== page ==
Travel Writing 1700-1830: An Anthology (Oxford World's Classics)

by Various | Travel |
ISBN: 9780192840516 Global Overview for this book
Registered by LittleBigDave of Selby, North Yorkshire United Kingdom on 10/26/2008
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Journal Entry 1 by LittleBigDave from Selby, North Yorkshire United Kingdom on Sunday, October 26, 2008
Conflict and Opposition on The Grand Tour –

This essay will look at different types of conflict and opposition that occured and were written about within The Grand Tour and 18th Century travel writing. Focussing primarily, but not entirely on the works of Tobias Smollett, Laurence Sterne and James Boswell it will address the problems that could arise due to tourism within a country that is experiencing military conflict; it will examine the case of the splenetic traveller versus the sentimental traveller by looking at the motivations and ideological approaches of each style and the essay will also look at the differences and similarities between factual, didactic travelogues and fictional picaresque style novels of the time, examining the similarities and differences and how each was affected and influenced by the other and how the use of fact and fiction were reconciled within each genre.

The Grand Tour started as a tradition in which young English gentlemen of affluent family background supplemented their formal university education by taking trips to Europe, ostensibly with the intention of learning about foreign cultures, manners and traditions. The writings of the Grand Tour were originally intended to be objective and unbiased reporting of the traveller’s findings. In the 1660s the Royal Society published instructions for scientific travellers, calling for accurate observation and a sober, unadorned prose style (Bohls & Duncan, 2005: xxiii). In reality this was not always strictly adhered to and many travel writings of the time, both factual and otherwise, stand out specifically because of their subjective narrative style. The writings of The Grand Tour were extremely popular in their era and helped give rise to the travel novel and also to commercial tourism and package holidays as we know them today, yet Grand Tourists, essentially the first tourists, were covering entirely new ground and venturing into the unknown, this brought with it many opportunities for conflict, difficulties and clashed of culture.

Arguably one of the most notable and important points of conflict that is to be witnessed in the Grand Tour writings is the conflict between the indigenous population and the tourists, especially when the writer is travelling in a country that is in the midst of military dispute or uprising. One such instance of this is the French Revolution, which rather than preventing tourism, in some cases encouraged British travellers to go observe and document the events happening. Jeremy Black writes,

The Revolution had two apparently contradictory consequences for tourists. On the one hand it made more tourism more difficult, if not, really or apparently, hazardous. On the other it made France, in particular Paris, more exciting to visit. As many tourists were young men… difficulties did not outweigh the excitement but increased it (Black; 2004: 345)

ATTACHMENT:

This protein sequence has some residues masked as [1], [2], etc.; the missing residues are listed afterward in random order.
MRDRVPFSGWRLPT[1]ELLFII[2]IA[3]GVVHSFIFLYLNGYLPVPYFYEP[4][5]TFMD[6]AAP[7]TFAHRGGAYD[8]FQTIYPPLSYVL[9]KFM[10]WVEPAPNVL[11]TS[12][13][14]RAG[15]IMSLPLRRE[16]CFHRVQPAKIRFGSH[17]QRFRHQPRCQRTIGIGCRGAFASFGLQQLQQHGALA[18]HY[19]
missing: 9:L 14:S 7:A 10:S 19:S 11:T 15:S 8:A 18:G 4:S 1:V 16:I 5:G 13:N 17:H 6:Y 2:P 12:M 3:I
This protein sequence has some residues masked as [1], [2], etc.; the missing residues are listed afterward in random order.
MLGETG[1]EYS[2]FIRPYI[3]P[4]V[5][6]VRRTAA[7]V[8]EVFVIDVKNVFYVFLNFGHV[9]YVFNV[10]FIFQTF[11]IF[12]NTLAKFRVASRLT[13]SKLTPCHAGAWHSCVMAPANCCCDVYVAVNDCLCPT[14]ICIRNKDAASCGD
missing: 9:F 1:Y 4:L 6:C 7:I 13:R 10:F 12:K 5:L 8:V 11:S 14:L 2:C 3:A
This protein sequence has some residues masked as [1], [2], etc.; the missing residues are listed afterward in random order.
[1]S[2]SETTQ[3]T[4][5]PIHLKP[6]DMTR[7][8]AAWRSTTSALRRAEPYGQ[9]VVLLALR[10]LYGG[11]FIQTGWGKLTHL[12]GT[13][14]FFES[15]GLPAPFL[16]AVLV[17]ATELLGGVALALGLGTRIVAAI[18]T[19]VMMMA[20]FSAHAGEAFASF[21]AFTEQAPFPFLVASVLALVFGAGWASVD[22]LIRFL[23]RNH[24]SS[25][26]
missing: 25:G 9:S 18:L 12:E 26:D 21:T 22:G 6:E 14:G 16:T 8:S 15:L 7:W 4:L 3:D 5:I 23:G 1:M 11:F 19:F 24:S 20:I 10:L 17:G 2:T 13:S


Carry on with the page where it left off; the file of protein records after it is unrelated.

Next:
Sometimes this curiosity was misjudged and the reception for British tourists, or strangers in general was not always favourable in these turbulent times and brought its own conflict for the visiting tourist. Arthur Young experienced this when travelling to France during the Revolution with the intention of examining the wealth and national resources of the country. Young wrote from an anthropological and rather detached standpoint at times,
I was for two hours a spectator at different places of the scene… near enough to see a fine lad of about 14 crushed to death by something as he was handing plunder to a woman, I suppose his mother, from the horror pictured in her countenance (Bohls & Duncan, 2005: 45).

This passage the shows Young’s detachment and lack of concern for the importance of what is happening and later on when Young stumbles into trouble and is threatened with hanging for not wearing a ‘cockade’ he writes, “had I not declared myself an Englishman, and ignorant of the ordinance, I had not escaped very well” (Bohls & Duncan, 2005: 45) this attitude shows the dangers the Grand Tourist faced when visiting countries during times of war. If not fully understanding the correct protocols or the implications of being a foreigner in a war torn country the dangers were exacerbated and it was easy to stumble blindly into potentially dangerous, and possibly fatal situations. Like most Grand Tourists Young was never one to pass up an opportunity to promote British ideals and traditions and used this dangerous opportunity to educate the French peasants whome he was being accosted by on the workings of the British taxation system and how its implementation in France may improve their lot, this resulted in Youngs writing, “they gave me a bit of a huzza, and I had no more interruption from them” (Bohls & Duncan, 2005: 45).

Not all confrontations ended so amicably, Tobia Smollett was apt to react with venom to any affront or imagined slight he suffered at the hands of a local whilst abroad. Tobias Smollett was the archetypal splenetic traveller; inspired to embark upon his journeys abroad at the behest of his physicians on account of his ill health which made him susceptible to illness in the damp British weather Smollett left Britain in search of sunnier, drier climes in the hope of combating his affliction. This failing health, plus grief over the loss of his only daughter were undoubtedly a contributing factor in Smollett’s short temper and often dour attitude to travel.